Front-end acceptance design stage 102 preferably provides for three phases of assessment: coarse-grained assessment, medium-grained assessment, and fine-grained assessment. If an assessment at one phase is not satisfactory, front-end acceptance design stage 102 enables refinement of design property parameters and makes a further assessment at the next phase.
If the proposed design project is found acceptable, front-end acceptance design stage 102 provides comprehensive steps to ensure that problems in the design ahead are detected early, and to ensure that these problems can be solved in a comprehensive manner within the bounds defined by project requirements, the designer's available experience, and the processing method selected. Front-end acceptance design stage 102 generates a design specification defining a processing methodology including selected pre-designed circuit blocks, design criteria, and inter-dependant design constraints.
Chip planning design stage 104 translates the design specification from the output of front-end acceptance design stage 102 into block specifications for each of the selected circuit blocks. Tasks executed in chip planning design stage 104 include: (1) developing plans for chip design, assembly, and implementation focused on predictability of delays, routability, area, power dissipation, and timing, and (2) identifying and adjusting constraints. Specifically, based on the design criteria and interdependent constraints provided as the output of front-end acceptance design stage 102, chip planning design stage 104 provides chip planning within the bounds (such as requirements and constraints) dictated at front-end acceptance. The chip planning design stage 104 preferably considers one constraint at a time, and yet meets the overall design criteria as specified by front-end
acceptance design stage 102. Chip planning design stage 104 achieves this by forming the budget for each of the circuit blocks selected in front-end acceptance design stage 102, revising the specification for the circuit block, and adjusting constraints within the processing method specified by front-end acceptance design stage 102. hi contrast to the chip planning design stage of the present invention, existing methodologies either generate new functional blocks or change the processing technology to meet the design criteria, increasing design time and raising project risk. Chip planning design stage 104 also generates specifications for glue logic (i.e. the hardware that is required to interconnect the selected circuit blocks), discussed in further detail below. Chip planning design stage 104 provides as output three types of glue logic, including new glue logic blocks that occupy one or more areas in a chip, distributed glue logic distributed into the selected circuit blocks, and top level block glue logic elements.
With respect to programmable fabrics, the chip planning design stage 104 preferably takes account of the special requirements of the programmable circuitry. For example, the chip planning design stage 104 may take account of whatever type of programming needs to occur during a bus planning step. If serial programming is to occur, dedicated or multiplexed I/O pins may need to be assigned to support programmability functions. The chip planning design stage 104 may, when evaluating poAver consumption, consider power draw during both normal operation and programming operation (e.g., when programmable circuitry is being loaded). For timing budget creation if included during the chip planning design stage 104, the software algorithm for each programmable fabric may need to be sufficiently defined so that, through logic synthesis or some other type of estimation technique, a timing estimate (e.g., high and low boundaries) may be arrived at. For top-level floorplanning if included during the chip planning design stage 104, a programmable fabric may generally, like non-programmable fabrics, either be pre-hardened or else be adjustable in size, although, unlike most non-programmable fabrics, a programmable fabric may not necessarily be adjustable to any aspect ratio, but instead may only have certain discrete aspect ratios available (according to a stepwise relationship).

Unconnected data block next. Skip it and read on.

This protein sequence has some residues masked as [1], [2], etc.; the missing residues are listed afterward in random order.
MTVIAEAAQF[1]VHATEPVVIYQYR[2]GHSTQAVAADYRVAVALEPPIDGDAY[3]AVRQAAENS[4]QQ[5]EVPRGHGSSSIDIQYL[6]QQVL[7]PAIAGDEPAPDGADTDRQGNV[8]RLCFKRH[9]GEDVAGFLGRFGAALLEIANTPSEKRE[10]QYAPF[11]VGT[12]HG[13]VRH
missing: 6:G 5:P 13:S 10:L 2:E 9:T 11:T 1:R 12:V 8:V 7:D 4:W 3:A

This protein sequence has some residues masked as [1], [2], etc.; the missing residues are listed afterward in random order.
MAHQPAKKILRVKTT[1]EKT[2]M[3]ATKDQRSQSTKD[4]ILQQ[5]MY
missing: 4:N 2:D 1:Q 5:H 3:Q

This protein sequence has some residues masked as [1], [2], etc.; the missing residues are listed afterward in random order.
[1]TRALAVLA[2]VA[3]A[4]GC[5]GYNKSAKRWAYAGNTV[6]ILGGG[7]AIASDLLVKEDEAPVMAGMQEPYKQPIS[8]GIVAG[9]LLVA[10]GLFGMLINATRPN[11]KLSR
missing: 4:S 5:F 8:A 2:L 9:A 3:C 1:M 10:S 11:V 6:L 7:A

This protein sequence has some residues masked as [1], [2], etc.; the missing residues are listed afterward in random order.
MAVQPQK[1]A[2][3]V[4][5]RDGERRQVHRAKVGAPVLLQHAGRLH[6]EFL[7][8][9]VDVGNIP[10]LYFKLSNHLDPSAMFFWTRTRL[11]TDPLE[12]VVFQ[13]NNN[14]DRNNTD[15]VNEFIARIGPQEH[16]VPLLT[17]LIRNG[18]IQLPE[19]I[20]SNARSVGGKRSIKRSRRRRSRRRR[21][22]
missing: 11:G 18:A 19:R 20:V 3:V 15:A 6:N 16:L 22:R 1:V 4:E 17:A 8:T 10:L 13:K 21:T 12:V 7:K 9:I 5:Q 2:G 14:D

For test planning if included during the chip planning design stage 104, test blocks for the programmable functionality are preferably introduced, and a test plan or architecture is preferably defined to cover those aspects of the overall circuit design that are not covered by test designs relating to specific fabrics.
To seamlessly interconnect the selected circuit blocks, if necessary, block design stage 106 embeds an interface (called a collar) around each circuit block to form a standard
interface. Since a circuit block can be soft, firm, or hard, each collar may be soft, firm, or
\ hard as well. Block design stage 106 output provides that: (1) all circuit blocks in the chip
meet the constraints and budget, and fit into dictated chip design plans and architectures; (2) chip assembly design stage 108 is provided with all required models and views of all circuit blocks; (3) the design is enabled for developing methodologies and flows for authoring the new circuit blocks generated in the chip planning design stage 104, adapting legacy circuit blocks, and adapting third party circuit blocks; and (4) the design fits into given chip architectures and budgets.
For programmable fabrics, the collaring process in the block design stage 106 may need to add a programming port wrapper to the programmable fabric. Also, the collaring process may entail the addition of input/output buffers, to carry out such functions as voltage level shifting, if necessary (for example, an FPGA may operate at a different voltage level than the rest of the chip), or tri-stating. Preferably, such input/output buffering is between the programmable fabric circuitry and any boundary scan circuitry that is provided as part of the collar.